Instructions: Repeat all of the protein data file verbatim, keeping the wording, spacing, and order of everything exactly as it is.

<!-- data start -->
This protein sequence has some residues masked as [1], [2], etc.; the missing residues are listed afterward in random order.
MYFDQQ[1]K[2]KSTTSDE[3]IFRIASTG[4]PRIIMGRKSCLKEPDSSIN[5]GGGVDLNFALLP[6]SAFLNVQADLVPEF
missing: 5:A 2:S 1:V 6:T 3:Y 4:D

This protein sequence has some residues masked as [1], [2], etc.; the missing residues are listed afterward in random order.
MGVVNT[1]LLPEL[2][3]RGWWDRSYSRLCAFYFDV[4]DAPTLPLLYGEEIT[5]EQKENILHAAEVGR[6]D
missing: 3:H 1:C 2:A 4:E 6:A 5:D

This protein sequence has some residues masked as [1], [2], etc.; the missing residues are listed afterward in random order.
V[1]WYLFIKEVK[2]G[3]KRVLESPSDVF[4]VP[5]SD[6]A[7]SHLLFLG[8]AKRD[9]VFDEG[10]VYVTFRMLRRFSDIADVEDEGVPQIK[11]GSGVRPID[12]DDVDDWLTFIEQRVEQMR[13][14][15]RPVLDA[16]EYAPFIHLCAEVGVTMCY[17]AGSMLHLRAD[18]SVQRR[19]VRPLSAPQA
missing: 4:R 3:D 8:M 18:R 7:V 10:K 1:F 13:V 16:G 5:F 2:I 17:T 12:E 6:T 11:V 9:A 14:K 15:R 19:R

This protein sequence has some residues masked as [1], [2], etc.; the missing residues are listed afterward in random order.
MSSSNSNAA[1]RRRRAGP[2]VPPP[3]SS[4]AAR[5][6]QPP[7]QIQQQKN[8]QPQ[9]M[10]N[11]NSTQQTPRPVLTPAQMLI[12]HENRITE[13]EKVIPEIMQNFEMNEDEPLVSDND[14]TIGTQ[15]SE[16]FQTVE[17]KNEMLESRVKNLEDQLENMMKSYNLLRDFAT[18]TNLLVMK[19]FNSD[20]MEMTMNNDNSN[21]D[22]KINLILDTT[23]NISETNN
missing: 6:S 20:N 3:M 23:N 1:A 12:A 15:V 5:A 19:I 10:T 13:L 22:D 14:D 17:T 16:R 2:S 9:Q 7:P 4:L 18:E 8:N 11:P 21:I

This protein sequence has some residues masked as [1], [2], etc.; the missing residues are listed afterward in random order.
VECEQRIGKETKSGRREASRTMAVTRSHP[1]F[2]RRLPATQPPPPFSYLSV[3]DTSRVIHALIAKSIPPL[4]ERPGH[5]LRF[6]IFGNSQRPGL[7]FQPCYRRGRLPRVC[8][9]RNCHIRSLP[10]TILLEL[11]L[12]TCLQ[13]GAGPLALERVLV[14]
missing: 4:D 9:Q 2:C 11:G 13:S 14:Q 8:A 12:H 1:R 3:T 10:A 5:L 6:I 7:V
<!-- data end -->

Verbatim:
This protein sequence has some residues masked as [1], [2], etc.; the missing residues are listed afterward in random order.
MYFDQQ[1]K[2]KSTTSDE[3]IFRIASTG[4]PRIIMGRKSCLKEPDSSIN[5]GGGVDLNFALLP[6]SAFLNVQADLVPEF
missing: 5:A 2:S 1:V 6:T 3:Y 4:D

This protein sequence has some residues masked as [1], [2], etc.; the missing residues are listed afterward in random order.
MGVVNT[1]LLPEL[2][3]RGWWDRSYSRLCAFYFDV[4]DAPTLPLLYGEEIT[5]EQKENILHAAEVGR[6]D
missing: 3:H 1:C 2:A 4:E 6:A 5:D

This protein sequence has some residues masked as [1], [2], etc.; the missing residues are listed afterward in random order.
V[1]WYLFIKEVK[2]G[3]KRVLESPSDVF[4]VP[5]SD[6]A[7]SHLLFLG[8]AKRD[9]VFDEG[10]VYVTFRMLRRFSDIADVEDEGVPQIK[11]GSGVRPID[12]DDVDDWLTFIEQRVEQMR[13][14][15]RPVLDA[16]EYAPFIHLCAEVGVTMCY[17]AGSMLHLRAD[18]SVQRR[19]VRPLSAPQA
missing: 4:R 3:D 8:M 18:R 7:V 10:K 1:F 13:V 16:G 5:F 2:I 17:T 12:E 6:T 11:V 9:A 14:K 15:R 19:R

This protein sequence has some residues masked as [1], [2], etc.; the missing residues are listed afterward in random order.
MSSSNSNAA[1]RRRRAGP[2]VPPP[3]SS[4]AAR[5][6]QPP[7]QIQQQKN[8]QPQ[9]M[10]N[11]NSTQQTPRPVLTPAQMLI[12]HENRITE[13]EKVIPEIMQNFEMNEDEPLVSDND[14]TIGTQ[15]SE[16]FQTVE[17]KNEMLESRVKNLEDQLENMMKSYNLLRDFAT[18]TNLLVMK[19]FNSD[20]MEMTMNNDNSN[21]D[22]KINLILDTT[23]NISETNN
missing: 6:S 20:N 3:M 23:N 1:A 12:A 15:V 5:A 19:I 10:T 13:L 22:D 14:D 17:T 16:R 2:S 9:Q 7:P 4:L 18:E 8:N 11:P 21:I

This protein sequence has some residues masked as [1], [2], etc.; the missing residues are listed afterward in random order.
VECEQRIGKETKSGRREASRTMAVTRSHP[1]F[2]RRLPATQPPPPFSYLSV[3]DTSRVIHALIAKSIPPL[4]ERPGH[5]LRF[6]IFGNSQRPGL[7]FQPCYRRGRLPRVC[8][9]RNCHIRSLP[10]TILLEL[11]L[12]TCLQ[13]GAGPLALERVLV[14]
missing: 4:D 9:Q 2:C 11:G 13:S 14:Q 8:A 12:H 1:R 3:T 10:A 5:L 6:I 7:V